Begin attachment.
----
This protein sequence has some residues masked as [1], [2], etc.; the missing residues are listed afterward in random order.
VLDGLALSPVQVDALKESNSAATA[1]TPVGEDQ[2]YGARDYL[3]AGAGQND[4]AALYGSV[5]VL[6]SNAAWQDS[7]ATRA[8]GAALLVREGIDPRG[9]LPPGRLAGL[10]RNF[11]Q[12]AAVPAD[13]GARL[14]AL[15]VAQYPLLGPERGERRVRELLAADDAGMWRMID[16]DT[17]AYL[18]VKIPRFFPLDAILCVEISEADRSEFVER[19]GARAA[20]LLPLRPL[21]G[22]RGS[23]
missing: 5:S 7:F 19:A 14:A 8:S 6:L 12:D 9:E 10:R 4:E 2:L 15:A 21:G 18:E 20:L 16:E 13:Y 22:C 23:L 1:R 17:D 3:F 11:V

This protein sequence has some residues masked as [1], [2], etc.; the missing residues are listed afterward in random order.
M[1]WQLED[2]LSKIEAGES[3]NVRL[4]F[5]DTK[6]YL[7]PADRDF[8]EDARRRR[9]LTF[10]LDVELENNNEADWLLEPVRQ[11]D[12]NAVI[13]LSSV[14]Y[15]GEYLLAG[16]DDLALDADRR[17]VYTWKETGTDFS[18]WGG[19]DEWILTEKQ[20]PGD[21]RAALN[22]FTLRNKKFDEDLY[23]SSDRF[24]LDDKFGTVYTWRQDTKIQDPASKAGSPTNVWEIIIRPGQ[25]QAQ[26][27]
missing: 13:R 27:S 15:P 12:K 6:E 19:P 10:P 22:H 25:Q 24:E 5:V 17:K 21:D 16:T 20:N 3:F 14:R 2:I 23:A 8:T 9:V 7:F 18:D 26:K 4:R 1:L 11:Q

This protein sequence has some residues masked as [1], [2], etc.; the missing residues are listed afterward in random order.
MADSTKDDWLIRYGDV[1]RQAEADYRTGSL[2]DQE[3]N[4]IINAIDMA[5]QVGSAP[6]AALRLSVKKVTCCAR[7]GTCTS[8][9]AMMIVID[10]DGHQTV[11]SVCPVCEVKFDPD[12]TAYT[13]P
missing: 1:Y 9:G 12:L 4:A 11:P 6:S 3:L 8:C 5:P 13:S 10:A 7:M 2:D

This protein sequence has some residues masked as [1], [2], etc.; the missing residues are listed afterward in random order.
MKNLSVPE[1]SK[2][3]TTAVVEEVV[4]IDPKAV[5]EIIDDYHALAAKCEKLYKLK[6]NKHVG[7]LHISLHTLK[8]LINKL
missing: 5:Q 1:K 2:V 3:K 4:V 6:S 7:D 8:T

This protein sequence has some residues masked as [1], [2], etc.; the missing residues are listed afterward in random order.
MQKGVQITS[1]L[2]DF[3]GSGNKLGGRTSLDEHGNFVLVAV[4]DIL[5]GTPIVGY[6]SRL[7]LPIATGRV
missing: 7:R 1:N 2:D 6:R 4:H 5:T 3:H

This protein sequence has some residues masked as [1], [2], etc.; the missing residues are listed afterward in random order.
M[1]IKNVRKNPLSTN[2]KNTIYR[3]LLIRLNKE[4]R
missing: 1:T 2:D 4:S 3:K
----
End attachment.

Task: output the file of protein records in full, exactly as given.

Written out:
This protein sequence has some residues masked as [1], [2], etc.; the missing residues are listed afterward in random order.
VLDGLALSPVQVDALKESNSAATA[1]TPVGEDQ[2]YGARDYL[3]AGAGQND[4]AALYGSV[5]VL[6]SNAAWQDS[7]ATRA[8]GAALLVREGIDPRG[9]LPPGRLAGL[10]RNF[11]Q[12]AAVPAD[13]GARL[14]AL[15]VAQYPLLGPERGERRVRELLAADDAGMWRMID[16]DT[17]AYL[18]VKIPRFFPLDAILCVEISEADRSEFVER[19]GARAA[20]LLPLRPL[21]G[22]RGS[23]
missing: 5:S 7:F 19:A 14:A 8:S 6:L 12:D 9:E 10:R 4:E 2:L 15:A 21:G 18:E 20:L 16:E 13:Y 22:C 23:L 1:R 17:D 3:F 11:V

This protein sequence has some residues masked as [1], [2], etc.; the missing residues are listed afterward in random order.
M[1]WQLED[2]LSKIEAGES[3]NVRL[4]F[5]DTK[6]YL[7]PADRDF[8]EDARRRR[9]LTF[10]LDVELENNNEADWLLEPVRQ[11]D[12]NAVI[13]LSSV[14]Y[15]GEYLLAG[16]DDLALDADRR[17]VYTWKETGTDFS[18]WGG[19]DEWILTEKQ[20]PGD[21]RAALN[22]FTLRNKKFDEDLY[23]SSDRF[24]LDDKFGTVYTWRQDTKIQDPASKAGSPTNVWEIIIRPGQ[25]QAQ[26][27]
missing: 13:R 27:S 15:P 12:K 6:E 19:P 10:P 22:H 25:Q 24:E 5:V 17:K 21:D 16:T 20:N 3:F 14:R 2:I 23:A 8:T 9:V 7:F 18:D 26:K 4:R 1:L 11:Q

This protein sequence has some residues masked as [1], [2], etc.; the missing residues are listed afterward in random order.
MADSTKDDWLIRYGDV[1]RQAEADYRTGSL[2]DQE[3]N[4]IINAIDMA[5]QVGSAP[6]AALRLSVKKVTCCAR[7]GTCTS[8][9]AMMIVID[10]DGHQTV[11]SVCPVCEVKFDPD[12]TAYT[13]P
missing: 1:Y 9:G 12:L 4:A 11:P 6:S 3:L 8:C 5:P 13:S 10:A 7:M 2:D

This protein sequence has some residues masked as [1], [2], etc.; the missing residues are listed afterward in random order.
MKNLSVPE[1]SK[2][3]TTAVVEEVV[4]IDPKAV[5]EIIDDYHALAAKCEKLYKLK[6]NKHVG[7]LHISLHTLK[8]LINKL
missing: 5:Q 1:K 2:V 3:K 4:V 6:S 7:D 8:T

This protein sequence has some residues masked as [1], [2], etc.; the missing residues are listed afterward in random order.
MQKGVQITS[1]L[2]DF[3]GSGNKLGGRTSLDEHGNFVLVAV[4]DIL[5]GTPIVGY[6]SRL[7]LPIATGRV
missing: 7:R 1:N 2:D 6:R 4:H 5:T 3:H

This protein sequence has some residues masked as [1], [2], etc.; the missing residues are listed afterward in random order.
M[1]IKNVRKNPLSTN[2]KNTIYR[3]LLIRLNKE[4]R
missing: 1:T 2:D 4:S 3:K